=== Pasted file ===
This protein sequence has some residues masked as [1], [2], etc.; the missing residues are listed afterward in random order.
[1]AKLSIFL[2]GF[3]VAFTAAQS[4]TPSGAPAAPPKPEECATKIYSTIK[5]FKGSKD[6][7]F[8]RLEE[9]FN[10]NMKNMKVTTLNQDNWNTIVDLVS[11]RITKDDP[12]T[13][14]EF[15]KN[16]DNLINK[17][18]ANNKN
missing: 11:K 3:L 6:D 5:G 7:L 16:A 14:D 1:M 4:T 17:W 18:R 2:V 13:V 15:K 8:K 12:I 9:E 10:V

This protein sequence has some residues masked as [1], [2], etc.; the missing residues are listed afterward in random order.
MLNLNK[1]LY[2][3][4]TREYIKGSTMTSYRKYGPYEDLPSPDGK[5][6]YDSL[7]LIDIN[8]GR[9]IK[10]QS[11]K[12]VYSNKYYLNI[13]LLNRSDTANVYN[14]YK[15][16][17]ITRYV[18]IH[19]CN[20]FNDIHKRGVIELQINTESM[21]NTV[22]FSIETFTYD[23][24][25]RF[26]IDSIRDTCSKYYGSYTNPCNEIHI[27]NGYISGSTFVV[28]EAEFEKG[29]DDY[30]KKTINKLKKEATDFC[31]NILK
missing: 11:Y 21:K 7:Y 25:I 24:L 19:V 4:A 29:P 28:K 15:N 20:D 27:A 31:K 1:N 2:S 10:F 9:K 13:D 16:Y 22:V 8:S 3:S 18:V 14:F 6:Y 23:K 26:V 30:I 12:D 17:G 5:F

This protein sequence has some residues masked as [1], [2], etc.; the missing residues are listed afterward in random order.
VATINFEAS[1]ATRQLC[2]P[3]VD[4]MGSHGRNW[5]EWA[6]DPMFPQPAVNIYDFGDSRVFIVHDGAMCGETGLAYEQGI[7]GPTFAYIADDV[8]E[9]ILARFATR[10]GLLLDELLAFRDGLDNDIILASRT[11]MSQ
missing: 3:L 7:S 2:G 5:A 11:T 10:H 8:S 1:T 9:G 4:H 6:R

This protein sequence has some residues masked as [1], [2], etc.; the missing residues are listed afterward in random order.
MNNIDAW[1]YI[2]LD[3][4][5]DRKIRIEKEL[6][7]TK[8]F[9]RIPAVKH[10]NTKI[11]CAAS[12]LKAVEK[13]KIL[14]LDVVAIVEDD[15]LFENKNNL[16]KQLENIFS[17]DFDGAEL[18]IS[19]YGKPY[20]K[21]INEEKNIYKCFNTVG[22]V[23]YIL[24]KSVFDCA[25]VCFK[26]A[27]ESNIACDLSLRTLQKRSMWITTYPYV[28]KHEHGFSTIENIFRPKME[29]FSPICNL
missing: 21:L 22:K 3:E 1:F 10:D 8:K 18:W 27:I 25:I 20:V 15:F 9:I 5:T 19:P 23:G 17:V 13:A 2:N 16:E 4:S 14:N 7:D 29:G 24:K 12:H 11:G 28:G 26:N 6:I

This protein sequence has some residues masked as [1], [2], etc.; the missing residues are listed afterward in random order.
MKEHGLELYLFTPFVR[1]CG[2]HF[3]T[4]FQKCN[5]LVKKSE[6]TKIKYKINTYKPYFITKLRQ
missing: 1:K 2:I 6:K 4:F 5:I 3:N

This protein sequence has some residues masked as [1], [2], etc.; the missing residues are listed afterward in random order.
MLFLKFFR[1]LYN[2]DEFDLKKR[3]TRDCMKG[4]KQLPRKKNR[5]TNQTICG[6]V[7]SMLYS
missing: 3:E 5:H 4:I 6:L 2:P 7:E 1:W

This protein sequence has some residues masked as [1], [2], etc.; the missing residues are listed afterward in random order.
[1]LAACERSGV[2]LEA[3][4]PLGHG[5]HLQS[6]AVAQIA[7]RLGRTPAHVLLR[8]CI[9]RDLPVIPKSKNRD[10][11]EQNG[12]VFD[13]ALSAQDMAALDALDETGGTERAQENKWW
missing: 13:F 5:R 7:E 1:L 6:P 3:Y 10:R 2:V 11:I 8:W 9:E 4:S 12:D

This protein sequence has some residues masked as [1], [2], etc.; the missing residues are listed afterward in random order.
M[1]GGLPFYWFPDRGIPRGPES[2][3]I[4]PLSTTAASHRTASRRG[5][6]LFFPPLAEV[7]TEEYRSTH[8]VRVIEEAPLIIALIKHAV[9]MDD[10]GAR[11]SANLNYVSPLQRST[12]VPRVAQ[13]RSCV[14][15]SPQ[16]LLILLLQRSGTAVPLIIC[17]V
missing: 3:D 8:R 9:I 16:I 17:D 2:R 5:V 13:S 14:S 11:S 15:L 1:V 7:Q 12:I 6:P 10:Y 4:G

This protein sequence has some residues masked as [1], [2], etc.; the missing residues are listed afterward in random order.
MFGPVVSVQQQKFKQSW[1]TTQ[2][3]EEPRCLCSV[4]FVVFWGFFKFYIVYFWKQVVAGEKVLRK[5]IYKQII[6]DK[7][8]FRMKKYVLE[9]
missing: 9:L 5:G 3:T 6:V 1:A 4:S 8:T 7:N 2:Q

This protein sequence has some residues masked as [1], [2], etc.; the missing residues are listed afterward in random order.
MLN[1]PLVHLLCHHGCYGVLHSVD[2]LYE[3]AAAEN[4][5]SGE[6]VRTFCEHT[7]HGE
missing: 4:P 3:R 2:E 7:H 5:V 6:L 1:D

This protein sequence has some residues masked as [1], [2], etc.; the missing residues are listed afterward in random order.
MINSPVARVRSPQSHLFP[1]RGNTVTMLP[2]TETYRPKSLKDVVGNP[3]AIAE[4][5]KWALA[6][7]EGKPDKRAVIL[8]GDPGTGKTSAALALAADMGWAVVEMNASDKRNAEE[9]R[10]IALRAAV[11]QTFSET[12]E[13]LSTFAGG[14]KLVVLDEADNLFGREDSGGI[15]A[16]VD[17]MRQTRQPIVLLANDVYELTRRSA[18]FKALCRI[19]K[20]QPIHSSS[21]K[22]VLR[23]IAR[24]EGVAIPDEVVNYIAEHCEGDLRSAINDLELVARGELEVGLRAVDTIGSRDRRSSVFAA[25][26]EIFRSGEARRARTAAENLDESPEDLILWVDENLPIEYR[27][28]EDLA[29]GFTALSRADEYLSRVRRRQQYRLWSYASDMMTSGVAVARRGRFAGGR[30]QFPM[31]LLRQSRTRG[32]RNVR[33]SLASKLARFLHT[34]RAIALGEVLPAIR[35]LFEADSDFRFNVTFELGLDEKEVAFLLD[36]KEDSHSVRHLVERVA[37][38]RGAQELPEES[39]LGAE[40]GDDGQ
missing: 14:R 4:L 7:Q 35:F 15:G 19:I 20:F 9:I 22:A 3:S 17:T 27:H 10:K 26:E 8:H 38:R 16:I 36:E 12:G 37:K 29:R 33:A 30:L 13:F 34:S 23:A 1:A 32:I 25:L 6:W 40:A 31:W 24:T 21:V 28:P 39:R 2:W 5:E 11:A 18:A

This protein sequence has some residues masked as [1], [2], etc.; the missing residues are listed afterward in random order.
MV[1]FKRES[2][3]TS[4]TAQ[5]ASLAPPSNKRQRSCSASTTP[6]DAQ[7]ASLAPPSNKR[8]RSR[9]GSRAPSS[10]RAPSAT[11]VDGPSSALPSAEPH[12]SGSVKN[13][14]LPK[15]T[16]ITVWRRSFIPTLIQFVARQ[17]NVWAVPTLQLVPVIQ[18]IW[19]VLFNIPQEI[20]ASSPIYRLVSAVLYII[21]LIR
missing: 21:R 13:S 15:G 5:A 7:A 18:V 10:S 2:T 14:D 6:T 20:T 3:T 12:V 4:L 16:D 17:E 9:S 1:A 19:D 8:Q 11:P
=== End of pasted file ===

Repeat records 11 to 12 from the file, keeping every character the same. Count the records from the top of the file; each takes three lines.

This protein sequence has some residues masked as [1], [2], etc.; the missing residues are listed afterward in random order.
MINSPVARVRSPQSHLFP[1]RGNTVTMLP[2]TETYRPKSLKDVVGNP[3]AIAE[4][5]KWALA[6][7]EGKPDKRAVIL[8]GDPGTGKTSAALALAADMGWAVVEMNASDKRNAEE[9]R[10]IALRAAV[11]QTFSET[12]E[13]LSTFAGG[14]KLVVLDEADNLFGREDSGGI[15]A[16]VD[17]MRQTRQPIVLLANDVYELTRRSA[18]FKALCRI[19]K[20]QPIHSSS[21]K[22]VLR[23]IAR[24]EGVAIPDEVVNYIAEHCEGDLRSAINDLELVARGELEVGLRAVDTIGSRDRRSSVFAA[25][26]EIFRSGEARRARTAAENLDESPEDLILWVDENLPIEYR[27][28]EDLA[29]GFTALSRADEYLSRVRRRQQYRLWSYASDMMTSGVAVARRGRFAGGR[30]QFPM[31]LLRQSRTRG[32]RNVR[33]SLASKLARFLHT[34]RAIALGEVLPAIR[35]LFEADSDFRFNVTFELGLDEKEVAFLLD[36]KEDSHSVRHLVERVA[37][38]RGAQELPEES[39]LGAE[40]GDDGQ
missing: 14:R 4:L 7:Q 35:F 15:G 19:I 20:F 9:I 22:A 3:S 17:T 27:H 10:K 26:E 8:H 38:R 16:I 36:E 12:G 37:K 29:R 33:A 30:L 13:F 34:S 23:A 1:A 32:I 25:L 6:W 40:A 31:W 24:T 21:V 28:P 39:R 2:W 5:E 11:A 18:A

This protein sequence has some residues masked as [1], [2], etc.; the missing residues are listed afterward in random order.
MV[1]FKRES[2][3]TS[4]TAQ[5]ASLAPPSNKRQRSCSASTTP[6]DAQ[7]ASLAPPSNKR[8]RSR[9]GSRAPSS[10]RAPSAT[11]VDGPSSALPSAEPH[12]SGSVKN[13][14]LPK[15]T[16]ITVWRRSFIPTLIQFVARQ[17]NVWAVPTLQLVPVIQ[18]IW[19]VLFNIPQEI[20]ASSPIYRLVSAVLYII[21]LIR
missing: 21:R 13:S 15:G 5:A 7:A 18:V 10:S 2:T 14:D 6:T 20:T 3:T 12:V 4:L 16:D 17:E 9:S 1:A 19:D 8:Q 11:P